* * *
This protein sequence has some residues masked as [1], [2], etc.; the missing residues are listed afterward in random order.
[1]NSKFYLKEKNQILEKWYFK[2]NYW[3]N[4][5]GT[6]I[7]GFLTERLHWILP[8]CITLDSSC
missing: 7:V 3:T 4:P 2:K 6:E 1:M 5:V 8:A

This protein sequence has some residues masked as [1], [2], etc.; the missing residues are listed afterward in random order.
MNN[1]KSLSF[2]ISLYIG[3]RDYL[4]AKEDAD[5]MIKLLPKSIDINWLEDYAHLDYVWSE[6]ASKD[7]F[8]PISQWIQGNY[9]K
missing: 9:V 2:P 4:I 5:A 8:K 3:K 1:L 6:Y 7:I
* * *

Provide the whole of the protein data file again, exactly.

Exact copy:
This protein sequence has some residues masked as [1], [2], etc.; the missing residues are listed afterward in random order.
[1]NSKFYLKEKNQILEKWYFK[2]NYW[3]N[4][5]GT[6]I[7]GFLTERLHWILP[8]CITLDSSC
missing: 7:V 3:T 4:P 2:K 6:E 1:M 5:V 8:A

This protein sequence has some residues masked as [1], [2], etc.; the missing residues are listed afterward in random order.
MNN[1]KSLSF[2]ISLYIG[3]RDYL[4]AKEDAD[5]MIKLLPKSIDINWLEDYAHLDYVWSE[6]ASKD[7]F[8]PISQWIQGNY[9]K
missing: 9:V 2:P 4:I 5:A 8:K 3:K 1:L 6:Y 7:I